2012 has been a bit of a mixed bag for automakers, with strong and growing sales for many brands in the U.S. and some emerging markets like China and Brazil, but with slow sales in Europe. Although Hyundai and Kia have had plenty of positive news this year, the companies have not been completely without troubles. Strikes in South Korea resulted in a reduction in output of more than 60,000 units, and a drop in third-quarter production capacity of 9.2 percent for Kia, which sources 62 percent of its global output from its factories in South Korea, according to Bloomberg. In an earnings conference call, an unnamed Kia executive said the next-generation Forte compact could be built in the U.S., Reuters reports.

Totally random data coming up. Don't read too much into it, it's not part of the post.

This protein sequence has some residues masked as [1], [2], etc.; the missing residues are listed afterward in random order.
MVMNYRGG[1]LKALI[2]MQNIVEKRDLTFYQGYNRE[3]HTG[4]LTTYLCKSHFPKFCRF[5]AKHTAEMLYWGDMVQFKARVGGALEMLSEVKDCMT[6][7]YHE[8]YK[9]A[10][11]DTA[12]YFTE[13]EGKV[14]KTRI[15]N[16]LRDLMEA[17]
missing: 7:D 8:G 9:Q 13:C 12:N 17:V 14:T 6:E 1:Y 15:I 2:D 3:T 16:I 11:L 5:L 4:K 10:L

The Reuters report mentioned that on the company’s earnings conference call, an un-named executive with the company said the next-generation Forte compact could be manufactured in the U.S. In contrast to the adversarial relationship between labor and corporate management in Korea, which resulted in a concession of higher wages for workers, and the cancellation of overnight shifts, Hyundai and Kia’s U.S. manufacturing operations have so far resisted organization attempts by the United Auto Workers, and have added third shifts to keep up with high demand for their products in the U.S. market.